Between 1750 and 1820, tides of revolution swept the Atlantic world. From the new industrial towns of Great Britain to the plantations of Haiti, they heralded both the rise of democratic nationalism and the subsequent surge of imperial reaction.
In Imagining the British Atlantic after the American Revolution, nine essays consider these revolutionary transformations from a variety of literary, visual, and historical perspectives. On topics ranging from painting and poetry to prison reform, the essays challenge and complicate our understandings of revolution and reaction within the transatlantic imagination. Drawing on examples from different local and regional contexts, they demonstrate the many remarkably local ways that revolution and empire were experienced in London, Pennsylvania, Pitcairn Island, and points in between.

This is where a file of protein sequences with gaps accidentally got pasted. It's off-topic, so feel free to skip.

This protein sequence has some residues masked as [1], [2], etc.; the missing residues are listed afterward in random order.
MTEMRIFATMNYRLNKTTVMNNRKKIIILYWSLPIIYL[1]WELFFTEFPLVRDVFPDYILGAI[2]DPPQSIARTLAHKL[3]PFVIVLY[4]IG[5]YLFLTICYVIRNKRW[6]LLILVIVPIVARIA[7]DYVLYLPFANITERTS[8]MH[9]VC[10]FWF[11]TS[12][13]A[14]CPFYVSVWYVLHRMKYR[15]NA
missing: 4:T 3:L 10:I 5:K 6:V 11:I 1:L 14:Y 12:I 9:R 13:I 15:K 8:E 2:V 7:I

Published by the University of Toronto Press in association with the UCLA Center for Seventeenth- and Eighteenth-Century Studies and the William Andrews Clark Memorial Library.